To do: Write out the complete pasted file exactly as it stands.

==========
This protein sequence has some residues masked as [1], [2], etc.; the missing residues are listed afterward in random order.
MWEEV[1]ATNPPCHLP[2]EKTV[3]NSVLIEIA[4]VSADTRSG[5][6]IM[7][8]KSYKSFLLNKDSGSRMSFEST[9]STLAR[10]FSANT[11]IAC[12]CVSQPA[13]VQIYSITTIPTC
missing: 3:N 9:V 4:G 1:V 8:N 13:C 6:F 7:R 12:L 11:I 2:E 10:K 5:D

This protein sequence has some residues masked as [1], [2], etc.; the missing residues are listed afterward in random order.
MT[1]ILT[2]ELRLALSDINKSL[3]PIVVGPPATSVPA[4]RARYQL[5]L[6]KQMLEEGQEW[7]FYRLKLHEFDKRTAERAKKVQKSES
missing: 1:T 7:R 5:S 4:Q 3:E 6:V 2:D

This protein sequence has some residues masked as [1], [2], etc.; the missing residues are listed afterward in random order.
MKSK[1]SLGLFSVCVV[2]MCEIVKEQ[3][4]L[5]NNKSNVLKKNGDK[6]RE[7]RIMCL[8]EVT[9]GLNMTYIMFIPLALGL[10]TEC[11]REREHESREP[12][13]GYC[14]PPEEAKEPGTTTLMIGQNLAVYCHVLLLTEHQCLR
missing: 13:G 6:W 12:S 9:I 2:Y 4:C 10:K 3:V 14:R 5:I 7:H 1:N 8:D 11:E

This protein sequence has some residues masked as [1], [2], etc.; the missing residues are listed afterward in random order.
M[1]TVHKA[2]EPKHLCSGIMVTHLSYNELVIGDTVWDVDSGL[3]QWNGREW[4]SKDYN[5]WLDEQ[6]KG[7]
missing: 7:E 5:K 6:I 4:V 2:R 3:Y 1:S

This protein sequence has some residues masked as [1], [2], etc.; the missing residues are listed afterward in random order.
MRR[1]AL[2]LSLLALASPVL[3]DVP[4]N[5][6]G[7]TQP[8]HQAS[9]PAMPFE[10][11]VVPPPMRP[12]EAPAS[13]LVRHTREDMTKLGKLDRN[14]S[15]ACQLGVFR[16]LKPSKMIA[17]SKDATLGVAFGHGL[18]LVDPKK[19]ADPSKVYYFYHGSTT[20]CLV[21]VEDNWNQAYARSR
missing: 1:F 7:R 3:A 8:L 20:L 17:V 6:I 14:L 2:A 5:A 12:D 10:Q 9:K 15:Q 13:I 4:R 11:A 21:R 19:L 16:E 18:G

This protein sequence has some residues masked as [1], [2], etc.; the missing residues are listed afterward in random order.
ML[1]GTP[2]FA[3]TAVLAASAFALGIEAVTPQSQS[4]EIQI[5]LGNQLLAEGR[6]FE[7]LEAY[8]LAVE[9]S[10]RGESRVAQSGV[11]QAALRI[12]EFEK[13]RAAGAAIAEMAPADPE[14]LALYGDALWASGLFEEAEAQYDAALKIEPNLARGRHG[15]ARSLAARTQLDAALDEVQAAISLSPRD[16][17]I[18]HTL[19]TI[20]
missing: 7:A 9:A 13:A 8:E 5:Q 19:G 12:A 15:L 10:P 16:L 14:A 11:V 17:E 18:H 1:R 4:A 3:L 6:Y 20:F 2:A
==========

This protein sequence has some residues masked as [1], [2], etc.; the missing residues are listed afterward in random order.
MWEEV[1]ATNPPCHLP[2]EKTV[3]NSVLIEIA[4]VSADTRSG[5][6]IM[7][8]KSYKSFLLNKDSGSRMSFEST[9]STLAR[10]FSANT[11]IAC[12]CVSQPA[13]VQIYSITTIPTC
missing: 3:N 9:V 4:G 1:V 8:N 13:C 6:F 7:R 12:L 11:I 2:E 10:K 5:D

This protein sequence has some residues masked as [1], [2], etc.; the missing residues are listed afterward in random order.
MT[1]ILT[2]ELRLALSDINKSL[3]PIVVGPPATSVPA[4]RARYQL[5]L[6]KQMLEEGQEW[7]FYRLKLHEFDKRTAERAKKVQKSES
missing: 1:T 7:R 5:S 4:Q 3:E 6:V 2:D

This protein sequence has some residues masked as [1], [2], etc.; the missing residues are listed afterward in random order.
MKSK[1]SLGLFSVCVV[2]MCEIVKEQ[3][4]L[5]NNKSNVLKKNGDK[6]RE[7]RIMCL[8]EVT[9]GLNMTYIMFIPLALGL[10]TEC[11]REREHESREP[12][13]GYC[14]PPEEAKEPGTTTLMIGQNLAVYCHVLLLTEHQCLR
missing: 13:G 6:W 12:S 9:I 2:Y 4:C 10:K 3:V 14:R 5:I 7:H 1:N 8:D 11:E

This protein sequence has some residues masked as [1], [2], etc.; the missing residues are listed afterward in random order.
M[1]TVHKA[2]EPKHLCSGIMVTHLSYNELVIGDTVWDVDSGL[3]QWNGREW[4]SKDYN[5]WLDEQ[6]KG[7]
missing: 7:E 5:K 6:I 4:V 2:R 3:Y 1:S

This protein sequence has some residues masked as [1], [2], etc.; the missing residues are listed afterward in random order.
MRR[1]AL[2]LSLLALASPVL[3]DVP[4]N[5][6]G[7]TQP[8]HQAS[9]PAMPFE[10][11]VVPPPMRP[12]EAPAS[13]LVRHTREDMTKLGKLDRN[14]S[15]ACQLGVFR[16]LKPSKMIA[17]SKDATLGVAFGHGL[18]LVDPKK[19]ADPSKVYYFYHGSTT[20]CLV[21]VEDNWNQAYARSR
missing: 1:F 7:R 3:A 8:L 20:L 17:V 6:I 14:L 2:A 5:A 12:D 10:Q 9:K 15:Q 13:I 4:R 11:A 21:R 19:L 16:E 18:G

This protein sequence has some residues masked as [1], [2], etc.; the missing residues are listed afterward in random order.
ML[1]GTP[2]FA[3]TAVLAASAFALGIEAVTPQSQS[4]EIQI[5]LGNQLLAEGR[6]FE[7]LEAY[8]LAVE[9]S[10]RGESRVAQSGV[11]QAALRI[12]EFEK[13]RAAGAAIAEMAPADPE[14]LALYGDALWASGLFEEAEAQYDAALKIEPNLARGRHG[15]ARSLAARTQLDAALDEVQAAISLSPRD[16][17]I[18]HTL[19]TI[20]
missing: 7:A 9:A 13:A 8:E 5:Q 19:G 12:A 15:L 10:P 16:L 14:A 11:V 17:E 18:H 1:R 4:A 3:L 6:Y 20:F 2:A